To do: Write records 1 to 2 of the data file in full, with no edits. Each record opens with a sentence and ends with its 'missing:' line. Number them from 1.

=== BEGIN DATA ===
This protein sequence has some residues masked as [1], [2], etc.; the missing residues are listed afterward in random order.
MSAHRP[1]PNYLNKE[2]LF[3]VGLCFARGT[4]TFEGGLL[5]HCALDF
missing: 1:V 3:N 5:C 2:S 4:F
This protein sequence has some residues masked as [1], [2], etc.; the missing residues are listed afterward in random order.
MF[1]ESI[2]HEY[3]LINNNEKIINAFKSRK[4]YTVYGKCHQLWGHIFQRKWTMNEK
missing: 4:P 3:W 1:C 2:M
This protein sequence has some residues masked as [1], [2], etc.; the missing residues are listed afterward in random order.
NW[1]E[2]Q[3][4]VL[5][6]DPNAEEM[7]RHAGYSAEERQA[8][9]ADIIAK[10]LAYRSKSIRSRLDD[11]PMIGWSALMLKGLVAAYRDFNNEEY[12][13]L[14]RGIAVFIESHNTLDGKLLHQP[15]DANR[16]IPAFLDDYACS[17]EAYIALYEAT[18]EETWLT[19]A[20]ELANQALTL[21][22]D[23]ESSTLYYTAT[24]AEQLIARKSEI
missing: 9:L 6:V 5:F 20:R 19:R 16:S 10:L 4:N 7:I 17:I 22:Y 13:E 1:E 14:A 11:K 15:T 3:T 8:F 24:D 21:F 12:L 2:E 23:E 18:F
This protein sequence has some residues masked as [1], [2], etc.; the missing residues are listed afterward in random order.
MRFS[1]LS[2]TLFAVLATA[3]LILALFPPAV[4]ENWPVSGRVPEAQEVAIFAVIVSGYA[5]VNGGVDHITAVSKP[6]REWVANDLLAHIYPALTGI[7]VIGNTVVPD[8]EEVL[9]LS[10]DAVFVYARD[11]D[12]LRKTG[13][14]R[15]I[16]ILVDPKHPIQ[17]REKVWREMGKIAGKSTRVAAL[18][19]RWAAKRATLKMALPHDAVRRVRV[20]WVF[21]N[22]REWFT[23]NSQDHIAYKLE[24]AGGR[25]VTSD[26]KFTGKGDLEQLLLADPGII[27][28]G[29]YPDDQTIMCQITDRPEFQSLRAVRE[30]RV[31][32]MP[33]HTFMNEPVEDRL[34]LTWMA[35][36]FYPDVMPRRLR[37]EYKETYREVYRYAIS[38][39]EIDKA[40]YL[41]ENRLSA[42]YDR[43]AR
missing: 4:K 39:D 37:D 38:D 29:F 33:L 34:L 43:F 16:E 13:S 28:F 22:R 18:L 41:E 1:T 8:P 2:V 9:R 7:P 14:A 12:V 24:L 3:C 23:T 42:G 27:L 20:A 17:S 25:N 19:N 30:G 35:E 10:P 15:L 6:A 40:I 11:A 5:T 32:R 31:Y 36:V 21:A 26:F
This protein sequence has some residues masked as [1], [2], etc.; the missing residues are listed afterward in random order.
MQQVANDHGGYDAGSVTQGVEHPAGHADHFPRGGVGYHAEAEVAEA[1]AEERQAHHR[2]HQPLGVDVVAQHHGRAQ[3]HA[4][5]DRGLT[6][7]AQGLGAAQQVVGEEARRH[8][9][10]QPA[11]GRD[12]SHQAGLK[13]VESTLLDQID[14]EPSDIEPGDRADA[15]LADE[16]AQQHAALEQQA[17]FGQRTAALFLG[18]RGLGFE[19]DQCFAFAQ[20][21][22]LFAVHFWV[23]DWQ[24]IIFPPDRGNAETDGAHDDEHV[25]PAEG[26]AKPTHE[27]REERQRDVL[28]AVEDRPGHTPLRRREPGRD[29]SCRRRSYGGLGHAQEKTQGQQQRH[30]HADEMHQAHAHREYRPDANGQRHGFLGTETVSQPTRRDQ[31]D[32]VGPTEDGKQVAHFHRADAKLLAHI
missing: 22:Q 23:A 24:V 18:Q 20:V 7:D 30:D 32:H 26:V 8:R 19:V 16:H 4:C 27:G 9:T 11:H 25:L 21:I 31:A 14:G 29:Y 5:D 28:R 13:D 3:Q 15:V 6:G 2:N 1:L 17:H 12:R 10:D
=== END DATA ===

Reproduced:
This protein sequence has some residues masked as [1], [2], etc.; the missing residues are listed afterward in random order.
MSAHRP[1]PNYLNKE[2]LF[3]VGLCFARGT[4]TFEGGLL[5]HCALDF
missing: 1:V 3:N 5:C 2:S 4:F
This protein sequence has some residues masked as [1], [2], etc.; the missing residues are listed afterward in random order.
MF[1]ESI[2]HEY[3]LINNNEKIINAFKSRK[4]YTVYGKCHQLWGHIFQRKWTMNEK
missing: 4:P 3:W 1:C 2:M